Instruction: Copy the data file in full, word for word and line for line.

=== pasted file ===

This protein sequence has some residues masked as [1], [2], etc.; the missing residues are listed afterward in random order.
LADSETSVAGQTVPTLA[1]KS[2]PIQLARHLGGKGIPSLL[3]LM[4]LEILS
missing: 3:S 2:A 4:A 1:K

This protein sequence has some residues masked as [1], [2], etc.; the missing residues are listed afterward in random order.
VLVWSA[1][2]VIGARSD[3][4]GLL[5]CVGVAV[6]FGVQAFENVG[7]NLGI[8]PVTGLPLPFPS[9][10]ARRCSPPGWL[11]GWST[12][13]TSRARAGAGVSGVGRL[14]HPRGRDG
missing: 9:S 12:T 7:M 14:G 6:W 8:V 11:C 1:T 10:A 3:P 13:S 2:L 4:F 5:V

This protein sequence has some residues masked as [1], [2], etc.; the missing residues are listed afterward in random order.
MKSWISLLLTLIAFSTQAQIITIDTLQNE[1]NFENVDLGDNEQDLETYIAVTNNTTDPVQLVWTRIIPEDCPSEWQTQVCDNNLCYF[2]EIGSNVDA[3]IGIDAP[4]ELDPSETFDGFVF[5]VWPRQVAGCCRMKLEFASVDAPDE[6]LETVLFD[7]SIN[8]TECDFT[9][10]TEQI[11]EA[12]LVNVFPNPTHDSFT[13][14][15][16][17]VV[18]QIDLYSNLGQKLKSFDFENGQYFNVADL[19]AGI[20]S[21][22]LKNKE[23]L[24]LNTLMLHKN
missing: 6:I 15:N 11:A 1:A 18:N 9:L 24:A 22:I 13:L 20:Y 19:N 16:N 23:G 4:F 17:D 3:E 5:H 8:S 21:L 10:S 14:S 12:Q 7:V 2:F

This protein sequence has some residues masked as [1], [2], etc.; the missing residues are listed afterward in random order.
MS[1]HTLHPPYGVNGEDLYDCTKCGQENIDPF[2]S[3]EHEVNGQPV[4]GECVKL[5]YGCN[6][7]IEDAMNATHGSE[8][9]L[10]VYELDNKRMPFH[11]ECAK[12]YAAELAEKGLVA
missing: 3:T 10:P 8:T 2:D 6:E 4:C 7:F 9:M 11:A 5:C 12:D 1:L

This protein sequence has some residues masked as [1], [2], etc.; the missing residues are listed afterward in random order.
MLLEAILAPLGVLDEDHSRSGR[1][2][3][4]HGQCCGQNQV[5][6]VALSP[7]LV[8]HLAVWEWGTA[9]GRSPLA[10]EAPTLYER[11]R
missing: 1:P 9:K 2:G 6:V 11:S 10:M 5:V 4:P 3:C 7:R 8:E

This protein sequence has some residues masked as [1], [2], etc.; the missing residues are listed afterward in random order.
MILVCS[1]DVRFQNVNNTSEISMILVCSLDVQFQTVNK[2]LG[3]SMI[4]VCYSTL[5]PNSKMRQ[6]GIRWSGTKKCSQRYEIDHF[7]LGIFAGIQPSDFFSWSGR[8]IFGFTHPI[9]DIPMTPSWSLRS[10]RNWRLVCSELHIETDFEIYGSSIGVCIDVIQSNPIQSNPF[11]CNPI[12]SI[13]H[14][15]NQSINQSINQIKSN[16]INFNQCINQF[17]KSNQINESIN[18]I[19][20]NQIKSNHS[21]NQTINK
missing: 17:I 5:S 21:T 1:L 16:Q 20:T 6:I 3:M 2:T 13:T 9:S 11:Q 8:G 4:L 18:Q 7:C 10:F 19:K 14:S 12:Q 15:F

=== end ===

This protein sequence has some residues masked as [1], [2], etc.; the missing residues are listed afterward in random order.
LADSETSVAGQTVPTLA[1]KS[2]PIQLARHLGGKGIPSLL[3]LM[4]LEILS
missing: 3:S 2:A 4:A 1:K

This protein sequence has some residues masked as [1], [2], etc.; the missing residues are listed afterward in random order.
VLVWSA[1][2]VIGARSD[3][4]GLL[5]CVGVAV[6]FGVQAFENVG[7]NLGI[8]PVTGLPLPFPS[9][10]ARRCSPPGWL[11]GWST[12][13]TSRARAGAGVSGVGRL[14]HPRGRDG
missing: 9:S 12:T 7:M 14:G 6:W 8:V 11:C 1:T 10:A 3:P 13:S 2:L 4:F 5:V

This protein sequence has some residues masked as [1], [2], etc.; the missing residues are listed afterward in random order.
MKSWISLLLTLIAFSTQAQIITIDTLQNE[1]NFENVDLGDNEQDLETYIAVTNNTTDPVQLVWTRIIPEDCPSEWQTQVCDNNLCYF[2]EIGSNVDA[3]IGIDAP[4]ELDPSETFDGFVF[5]VWPRQVAGCCRMKLEFASVDAPDE[6]LETVLFD[7]SIN[8]TECDFT[9][10]TEQI[11]EA[12]LVNVFPNPTHDSFT[13][14][15][16][17]VV[18]QIDLYSNLGQKLKSFDFENGQYFNVADL[19]AGI[20]S[21][22]LKNKE[23]L[24]LNTLMLHKN
missing: 6:I 15:N 11:A 1:A 18:N 9:L 24:A 22:I 13:L 20:Y 19:N 16:N 23:G 4:F 17:D 3:E 5:H 8:S 21:L 10:S 14:S 12:Q 7:V 2:F

This protein sequence has some residues masked as [1], [2], etc.; the missing residues are listed afterward in random order.
MS[1]HTLHPPYGVNGEDLYDCTKCGQENIDPF[2]S[3]EHEVNGQPV[4]GECVKL[5]YGCN[6][7]IEDAMNATHGSE[8][9]L[10]VYELDNKRMPFH[11]ECAK[12]YAAELAEKGLVA
missing: 3:T 10:P 8:T 2:D 6:E 4:C 7:F 9:M 11:A 5:C 12:D 1:L

This protein sequence has some residues masked as [1], [2], etc.; the missing residues are listed afterward in random order.
MLLEAILAPLGVLDEDHSRSGR[1][2][3][4]HGQCCGQNQV[5][6]VALSP[7]LV[8]HLAVWEWGTA[9]GRSPLA[10]EAPTLYER[11]R
missing: 1:P 9:K 2:G 6:V 11:S 10:M 5:V 4:P 3:C 7:R 8:E

This protein sequence has some residues masked as [1], [2], etc.; the missing residues are listed afterward in random order.
MILVCS[1]DVRFQNVNNTSEISMILVCSLDVQFQTVNK[2]LG[3]SMI[4]VCYSTL[5]PNSKMRQ[6]GIRWSGTKKCSQRYEIDHF[7]LGIFAGIQPSDFFSWSGR[8]IFGFTHPI[9]DIPMTPSWSLRS[10]RNWRLVCSELHIETDFEIYGSSIGVCIDVIQSNPIQSNPF[11]CNPI[12]SI[13]H[14][15]NQSINQSINQIKSN[16]INFNQCINQF[17]KSNQINESIN[18]I[19][20]NQIKSNHS[21]NQTINK
missing: 17:I 5:S 21:T 1:L 16:Q 20:T 6:I 3:M 2:T 13:T 9:S 11:Q 8:G 4:L 18:Q 7:C 10:F 19:K 14:S 12:Q 15:F